Mutual fund firms are considering offering hedge funds and related products in order to prevent portfolio managers from leaving to work for existing hedge funds, said industry executives.
Attracted by higher compensation and a greater degree of independence, many portfolio managers are leaving traditional mutual funds for hedge funds, according to Gregory P. Barrett, executive vice president with HedgeWorld USA, of Rye, N.Y.
"What you are seeing is a classic case of brain drain," he said. "Talented people are leaving mutual funds to start hedge funds, so where do you want to put your money?" HedgeWorld USA tracks the performance of and provides other data on over 2,300 hedge funds on its website, HedgeWorld.com. Barrett made his comments at the Schwab IMPACT 2000 Conference in Denver last month.
Hedge funds' allure has grown stronger over the past few years due to their higher compensation rate, said Ryan Tagal, an analyst with Cerulli Associates of Boston. Hedge fund managers generally work for a performance-based fee that pays them 20 percent of a fund's gains, he said.
In addition to higher compensation, some notable defections to hedge funds have prompted many managers to leave mutual funds for hedge funds, he said.
"Jeff Vinik, a former manager with Fidelity started a hedge fund three years ago," Tagal said. "When he did that I think a lot of managers thought, Hmm, I can do that too.' And a lot have thought about it and have done just that."
Managers also like the freedom hedge funds afford, said Roy Weitz, a financial advisor and publisher of FundAlarm.com, a website that tracks manager changes in the fund industry. Hedge fund managers are usually free to make a variety of investment choices, do not have to answer to a board of directors and are not subject to SEC regulations, he said.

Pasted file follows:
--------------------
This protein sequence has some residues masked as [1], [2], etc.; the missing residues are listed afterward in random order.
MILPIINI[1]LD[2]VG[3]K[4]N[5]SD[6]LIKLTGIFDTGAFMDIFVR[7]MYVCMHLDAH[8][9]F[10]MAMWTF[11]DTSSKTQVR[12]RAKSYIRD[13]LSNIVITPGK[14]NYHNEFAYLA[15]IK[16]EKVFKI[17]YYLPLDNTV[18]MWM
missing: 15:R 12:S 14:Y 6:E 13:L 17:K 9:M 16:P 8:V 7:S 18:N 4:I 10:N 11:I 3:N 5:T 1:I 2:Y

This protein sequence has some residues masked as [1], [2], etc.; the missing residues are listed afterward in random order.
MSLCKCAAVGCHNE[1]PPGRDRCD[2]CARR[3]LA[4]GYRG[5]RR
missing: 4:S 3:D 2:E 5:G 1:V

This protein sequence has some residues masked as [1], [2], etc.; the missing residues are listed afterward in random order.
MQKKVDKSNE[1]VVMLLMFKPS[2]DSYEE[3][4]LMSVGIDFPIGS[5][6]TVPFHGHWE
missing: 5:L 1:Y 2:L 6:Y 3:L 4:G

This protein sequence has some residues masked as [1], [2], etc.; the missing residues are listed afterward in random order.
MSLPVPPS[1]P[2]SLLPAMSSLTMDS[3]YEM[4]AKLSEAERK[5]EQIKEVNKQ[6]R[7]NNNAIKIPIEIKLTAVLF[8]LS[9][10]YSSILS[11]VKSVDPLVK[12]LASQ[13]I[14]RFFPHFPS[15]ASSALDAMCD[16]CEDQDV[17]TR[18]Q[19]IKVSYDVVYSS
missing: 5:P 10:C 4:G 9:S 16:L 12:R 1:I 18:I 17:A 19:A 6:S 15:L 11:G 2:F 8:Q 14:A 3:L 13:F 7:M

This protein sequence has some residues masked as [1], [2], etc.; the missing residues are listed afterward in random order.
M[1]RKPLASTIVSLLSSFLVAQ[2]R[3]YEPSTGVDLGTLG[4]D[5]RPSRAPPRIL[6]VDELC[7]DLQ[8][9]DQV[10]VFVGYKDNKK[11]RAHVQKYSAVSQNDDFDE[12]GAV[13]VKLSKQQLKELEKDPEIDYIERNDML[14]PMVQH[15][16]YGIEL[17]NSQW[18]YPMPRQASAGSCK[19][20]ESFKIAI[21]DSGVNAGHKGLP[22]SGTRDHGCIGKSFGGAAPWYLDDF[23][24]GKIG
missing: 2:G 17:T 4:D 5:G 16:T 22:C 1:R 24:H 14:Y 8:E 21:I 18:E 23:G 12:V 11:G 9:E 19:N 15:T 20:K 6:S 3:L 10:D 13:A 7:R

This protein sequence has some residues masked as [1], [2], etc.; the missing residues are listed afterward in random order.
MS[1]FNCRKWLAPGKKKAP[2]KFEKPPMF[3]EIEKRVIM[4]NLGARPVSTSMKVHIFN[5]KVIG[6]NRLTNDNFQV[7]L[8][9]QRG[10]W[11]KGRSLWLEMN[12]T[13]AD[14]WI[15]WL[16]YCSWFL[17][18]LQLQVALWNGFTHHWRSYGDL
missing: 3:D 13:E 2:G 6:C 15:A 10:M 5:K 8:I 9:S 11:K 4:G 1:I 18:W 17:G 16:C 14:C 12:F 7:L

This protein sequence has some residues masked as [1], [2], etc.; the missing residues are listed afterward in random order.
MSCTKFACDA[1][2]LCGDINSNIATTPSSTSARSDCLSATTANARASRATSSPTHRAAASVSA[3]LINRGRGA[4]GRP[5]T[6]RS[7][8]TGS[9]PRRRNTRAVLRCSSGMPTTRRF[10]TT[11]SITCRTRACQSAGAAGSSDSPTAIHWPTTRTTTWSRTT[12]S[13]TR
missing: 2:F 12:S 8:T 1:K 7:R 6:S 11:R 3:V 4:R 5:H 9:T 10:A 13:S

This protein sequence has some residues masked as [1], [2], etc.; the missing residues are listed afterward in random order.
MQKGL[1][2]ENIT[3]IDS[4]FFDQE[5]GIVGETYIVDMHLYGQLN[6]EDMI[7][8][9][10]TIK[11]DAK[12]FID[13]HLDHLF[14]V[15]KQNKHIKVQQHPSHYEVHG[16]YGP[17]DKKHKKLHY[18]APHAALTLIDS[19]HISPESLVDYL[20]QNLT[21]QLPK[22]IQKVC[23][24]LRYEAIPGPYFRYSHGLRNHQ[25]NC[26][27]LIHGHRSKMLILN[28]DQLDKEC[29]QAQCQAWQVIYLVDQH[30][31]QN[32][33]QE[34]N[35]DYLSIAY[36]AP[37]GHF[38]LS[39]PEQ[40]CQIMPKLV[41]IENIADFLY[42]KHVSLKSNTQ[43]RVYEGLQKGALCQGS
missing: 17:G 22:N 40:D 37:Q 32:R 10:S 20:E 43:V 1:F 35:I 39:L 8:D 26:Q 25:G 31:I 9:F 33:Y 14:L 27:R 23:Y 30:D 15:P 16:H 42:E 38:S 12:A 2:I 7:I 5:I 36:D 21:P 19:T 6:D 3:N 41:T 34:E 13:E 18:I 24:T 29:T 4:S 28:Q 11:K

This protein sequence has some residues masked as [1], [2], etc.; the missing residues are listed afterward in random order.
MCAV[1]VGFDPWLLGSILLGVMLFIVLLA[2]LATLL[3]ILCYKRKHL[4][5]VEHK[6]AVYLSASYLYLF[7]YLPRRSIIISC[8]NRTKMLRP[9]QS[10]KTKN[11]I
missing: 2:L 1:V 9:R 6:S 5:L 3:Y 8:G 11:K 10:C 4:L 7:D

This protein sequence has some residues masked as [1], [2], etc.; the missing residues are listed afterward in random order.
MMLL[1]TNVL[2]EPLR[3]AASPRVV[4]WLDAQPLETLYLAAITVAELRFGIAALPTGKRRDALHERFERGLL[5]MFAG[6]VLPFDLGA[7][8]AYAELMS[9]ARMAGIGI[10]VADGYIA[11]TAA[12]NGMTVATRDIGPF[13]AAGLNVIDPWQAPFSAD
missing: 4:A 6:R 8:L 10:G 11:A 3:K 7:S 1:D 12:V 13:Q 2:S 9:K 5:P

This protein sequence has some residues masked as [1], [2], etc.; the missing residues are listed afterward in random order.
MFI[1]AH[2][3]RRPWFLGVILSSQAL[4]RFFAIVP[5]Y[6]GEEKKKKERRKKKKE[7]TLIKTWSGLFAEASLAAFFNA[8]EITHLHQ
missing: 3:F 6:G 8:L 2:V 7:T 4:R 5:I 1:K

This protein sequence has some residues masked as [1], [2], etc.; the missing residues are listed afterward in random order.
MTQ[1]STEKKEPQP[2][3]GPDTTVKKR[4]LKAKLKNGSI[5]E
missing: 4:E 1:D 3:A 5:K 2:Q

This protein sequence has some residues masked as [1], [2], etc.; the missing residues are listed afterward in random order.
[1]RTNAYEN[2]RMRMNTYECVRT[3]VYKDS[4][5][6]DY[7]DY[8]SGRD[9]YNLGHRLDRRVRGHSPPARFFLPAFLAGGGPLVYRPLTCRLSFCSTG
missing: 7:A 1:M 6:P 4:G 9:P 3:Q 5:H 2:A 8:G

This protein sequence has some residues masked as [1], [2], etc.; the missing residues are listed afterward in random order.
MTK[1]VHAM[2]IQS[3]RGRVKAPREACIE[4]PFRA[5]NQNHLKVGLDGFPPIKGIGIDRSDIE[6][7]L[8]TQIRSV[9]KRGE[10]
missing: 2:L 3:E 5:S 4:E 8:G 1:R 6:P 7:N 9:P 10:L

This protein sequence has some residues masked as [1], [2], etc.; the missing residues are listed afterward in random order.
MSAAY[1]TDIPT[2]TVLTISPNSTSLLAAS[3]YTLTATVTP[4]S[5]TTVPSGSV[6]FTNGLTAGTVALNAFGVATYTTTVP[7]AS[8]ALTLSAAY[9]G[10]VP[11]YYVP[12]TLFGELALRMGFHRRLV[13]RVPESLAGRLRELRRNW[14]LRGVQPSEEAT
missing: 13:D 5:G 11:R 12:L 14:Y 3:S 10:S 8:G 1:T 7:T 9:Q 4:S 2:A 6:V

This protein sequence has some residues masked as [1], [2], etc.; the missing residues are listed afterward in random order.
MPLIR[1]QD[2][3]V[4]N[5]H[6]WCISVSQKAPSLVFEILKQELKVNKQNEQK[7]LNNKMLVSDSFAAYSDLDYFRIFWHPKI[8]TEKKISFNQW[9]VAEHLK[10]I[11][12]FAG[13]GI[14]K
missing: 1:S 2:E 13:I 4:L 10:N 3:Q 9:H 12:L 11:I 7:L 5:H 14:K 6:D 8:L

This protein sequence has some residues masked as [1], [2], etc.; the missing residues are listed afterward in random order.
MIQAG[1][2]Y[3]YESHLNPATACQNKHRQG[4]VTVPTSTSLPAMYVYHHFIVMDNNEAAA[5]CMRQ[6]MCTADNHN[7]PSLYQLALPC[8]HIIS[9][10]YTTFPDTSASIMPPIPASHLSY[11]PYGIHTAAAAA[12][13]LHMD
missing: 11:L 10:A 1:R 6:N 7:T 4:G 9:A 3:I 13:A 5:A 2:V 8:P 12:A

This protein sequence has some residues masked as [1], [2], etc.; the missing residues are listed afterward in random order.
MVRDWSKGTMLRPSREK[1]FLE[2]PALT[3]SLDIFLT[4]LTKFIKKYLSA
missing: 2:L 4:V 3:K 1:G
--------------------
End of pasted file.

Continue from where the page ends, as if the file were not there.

But some fund firms are taking steps to prevent managers from seeking these advantages elsewhere. Alliance Capital of New York started offering hedge funds in 1994 as a means of keeping its managers from leaving for outside hedge funds, said Shira Zackai, a spokesperson for the firm. Alliance currently offers 21 hedge funds with a total of $3 billion in assets under management. Besides keeping managers from straying, the firm's hedge fund business has proven to be an area of strong growth and the firm is optimistic about its continued growth, Zackai said.
The firm does not recruit outside managers to run its hedge funds and its managers receive the 20 percent performance-based fee typical of most hedge funds, she said.
The firm has had notable success in stopping portfolio manager defections.
"Since we began offering them in 1994, we haven't lost any managers to hedge fund boutiques," Zakai said.
Putnam Investments of Boston has been considering offering hedge funds through a strategic partnership it formed in July 1999 with Thomas H. Lee Partners, a private equity firm, also of Boston, said Matt Keenan, a company spokesperson. The new firm, TH Lee, Putnam Capital, currently sells a venture capital fund to high-net-worth investors and institutions.
But Putnam may have waited too long. Nigel Hart, co-manager of the Putnam International Voyager fund left the firm Sept. 15 to run a hedge fund, said Keenan.
Putnam is not alone. In the past year, 12 managers from various funds have left to either start their own or run an existing hedge fund, according to data posted on FundAlarm.com.
Many firms are wary of offering hedge funds because they are viewed dimly as risky investments, said Tagal.
But, hedge funds are somewhat unjustly labeled as high-risk investments, he said.
"If you look at a majority of hedge funds, they do have less risk than most mutual funds," he said.
Still, a few highly-publicized failures of hedge funds have given the products their risky reputations. The failure of George Soros' fund and the bail out of Long Term Capital of Greenwich, Conn. in 1998 keeps many fund companies out of the business, Tagal said.
"There are a lot of perceived risks ... funds have to be careful about what their image is," he said.